Heineken Cup : Munster 19 – Scarlets 13

Munster did it to us again, for the fourth game in a row.  Dragging us to the very brink before finally dogging out a win.  I told you that my friend, Wrinkly Joe, has been told by his doctor to stay on the cigarettes, the saturated fats and the booze but give up Munster rugby because it’s bad for his heart.  Now, I’m inclined to believe that the doctors in Munster should come together and issue a blanket warning to their patients.  Watch this stuff at your peril.

We all thought there would be a backlash after last week’s victory in Llanelli.  Scarlets would want to return the compliment.

And so, as the Geek and I trudged out to Thomond Park on a sharp, sunny forenoon, it was in hope rather than confidence.  Avalon beckoned.  An almost Arthurian mist hung over Limerick as if to make our Welsh visitors feel at home, and perhaps to lull them, but these are knights, not knaves, and they came well prepared for the joust.

Munster fought a rearguard action for much of the game, with neither side helped by referee Dave Pearson who inexplicably forgot to visit Specsavers, judging by the number of infringements he overlooked.  At times, it looked like Scarlets were playing American football, not rugby, if you judged it by the amount of interference running they did without a peep from Pearson’s whistle, but of course, he also overlooked one or two forwardish passes from Munster, so I suppose we can hardly complain.   That’s the professional game: played on the edge of the laws.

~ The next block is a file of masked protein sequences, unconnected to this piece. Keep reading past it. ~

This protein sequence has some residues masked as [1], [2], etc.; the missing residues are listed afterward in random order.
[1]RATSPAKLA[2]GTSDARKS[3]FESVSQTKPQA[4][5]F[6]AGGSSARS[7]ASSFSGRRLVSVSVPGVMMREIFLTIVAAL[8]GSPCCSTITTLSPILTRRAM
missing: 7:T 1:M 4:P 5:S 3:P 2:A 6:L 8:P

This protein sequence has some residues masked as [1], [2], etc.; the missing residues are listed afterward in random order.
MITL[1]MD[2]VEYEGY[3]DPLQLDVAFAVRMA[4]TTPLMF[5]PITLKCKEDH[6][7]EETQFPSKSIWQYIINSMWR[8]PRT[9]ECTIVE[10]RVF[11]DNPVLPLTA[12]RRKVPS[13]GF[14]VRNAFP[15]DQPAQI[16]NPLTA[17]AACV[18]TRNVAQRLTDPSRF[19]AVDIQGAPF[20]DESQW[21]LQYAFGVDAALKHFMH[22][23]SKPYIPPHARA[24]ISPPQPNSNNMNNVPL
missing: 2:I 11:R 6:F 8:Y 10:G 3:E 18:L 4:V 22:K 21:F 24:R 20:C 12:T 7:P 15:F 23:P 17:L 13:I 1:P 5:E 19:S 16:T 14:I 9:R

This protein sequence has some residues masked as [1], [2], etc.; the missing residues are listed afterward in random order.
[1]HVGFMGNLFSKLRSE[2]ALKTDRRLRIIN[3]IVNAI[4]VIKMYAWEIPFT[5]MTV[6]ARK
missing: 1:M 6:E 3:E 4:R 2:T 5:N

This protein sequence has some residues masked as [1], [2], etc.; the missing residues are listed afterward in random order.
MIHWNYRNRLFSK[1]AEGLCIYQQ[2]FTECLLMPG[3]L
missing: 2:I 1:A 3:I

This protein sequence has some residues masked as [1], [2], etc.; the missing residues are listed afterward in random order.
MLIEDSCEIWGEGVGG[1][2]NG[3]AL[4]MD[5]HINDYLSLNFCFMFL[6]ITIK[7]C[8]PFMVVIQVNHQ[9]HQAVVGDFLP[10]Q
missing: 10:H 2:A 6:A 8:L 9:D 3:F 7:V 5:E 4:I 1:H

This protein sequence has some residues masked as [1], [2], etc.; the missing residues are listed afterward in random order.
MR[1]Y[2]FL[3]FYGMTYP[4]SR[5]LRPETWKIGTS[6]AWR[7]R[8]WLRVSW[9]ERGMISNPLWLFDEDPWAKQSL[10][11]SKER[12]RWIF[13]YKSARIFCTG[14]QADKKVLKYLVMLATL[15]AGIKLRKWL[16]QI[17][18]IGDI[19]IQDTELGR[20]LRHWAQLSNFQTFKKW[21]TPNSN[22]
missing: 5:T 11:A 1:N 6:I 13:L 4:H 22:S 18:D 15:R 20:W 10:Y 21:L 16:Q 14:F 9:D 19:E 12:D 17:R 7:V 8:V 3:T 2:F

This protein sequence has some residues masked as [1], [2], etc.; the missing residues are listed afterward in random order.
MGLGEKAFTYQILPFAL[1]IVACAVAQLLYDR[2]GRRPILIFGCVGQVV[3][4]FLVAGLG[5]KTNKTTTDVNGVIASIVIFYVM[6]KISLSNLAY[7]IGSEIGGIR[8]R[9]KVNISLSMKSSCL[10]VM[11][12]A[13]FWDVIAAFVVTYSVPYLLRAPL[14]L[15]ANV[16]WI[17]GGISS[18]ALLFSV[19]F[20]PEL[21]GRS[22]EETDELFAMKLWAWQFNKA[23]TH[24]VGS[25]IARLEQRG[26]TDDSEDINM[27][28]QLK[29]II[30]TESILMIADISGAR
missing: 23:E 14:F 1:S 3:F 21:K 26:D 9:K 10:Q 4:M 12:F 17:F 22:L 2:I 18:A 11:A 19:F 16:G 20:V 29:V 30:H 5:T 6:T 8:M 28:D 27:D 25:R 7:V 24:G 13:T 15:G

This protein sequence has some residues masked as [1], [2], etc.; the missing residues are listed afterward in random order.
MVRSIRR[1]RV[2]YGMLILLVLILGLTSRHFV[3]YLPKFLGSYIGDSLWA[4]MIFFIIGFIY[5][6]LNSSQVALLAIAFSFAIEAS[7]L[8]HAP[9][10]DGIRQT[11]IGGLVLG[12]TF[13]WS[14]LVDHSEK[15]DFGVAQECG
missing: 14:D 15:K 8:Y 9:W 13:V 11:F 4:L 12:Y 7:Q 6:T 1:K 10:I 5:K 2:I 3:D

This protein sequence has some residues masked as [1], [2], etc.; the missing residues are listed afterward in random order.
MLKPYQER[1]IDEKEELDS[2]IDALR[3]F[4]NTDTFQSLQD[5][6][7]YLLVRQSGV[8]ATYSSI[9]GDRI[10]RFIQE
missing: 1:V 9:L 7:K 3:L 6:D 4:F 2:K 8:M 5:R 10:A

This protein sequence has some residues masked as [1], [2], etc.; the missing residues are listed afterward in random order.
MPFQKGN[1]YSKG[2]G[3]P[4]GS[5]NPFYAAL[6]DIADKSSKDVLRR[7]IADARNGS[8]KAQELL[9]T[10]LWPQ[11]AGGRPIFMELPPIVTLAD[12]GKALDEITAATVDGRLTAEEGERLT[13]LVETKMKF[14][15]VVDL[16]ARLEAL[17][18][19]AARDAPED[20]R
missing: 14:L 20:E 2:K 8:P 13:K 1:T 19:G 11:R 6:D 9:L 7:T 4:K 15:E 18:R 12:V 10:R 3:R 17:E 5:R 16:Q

Anyway, as usual, they pulled it out of the fire, although I though Scarlets looked more dangerous for most of the game and probably deserved a bit more than their losing bonus point, which could well turn out to be a very important point indeed.

On the positive side, Murray had a great game and so did Zebo  apart from a couple of decidedly dodgy kicks.  Hurley stayed cool under the high ball.  Earls looked efffective but Mafi, I’m afraid, had a howler.  Twice he fluffed gold-plated chances to run for the line, and when he got possession, he seemed unsure what to do with it.

O Gara, as usual, kept his head, and Munster in the game when Scarlets threatened to overrun us, and of course, as normal, Paul O Connell provided the leadership required.

I was never much good with the permutations of league tables but Munster are now in pole position, facing games against Northampton and Castres.  The Saints demolished a demotivated Catres yesterday, 45-0, but will be playing for pride against Munster.

Some work still to be done, but it’s not a bad way to end the year.



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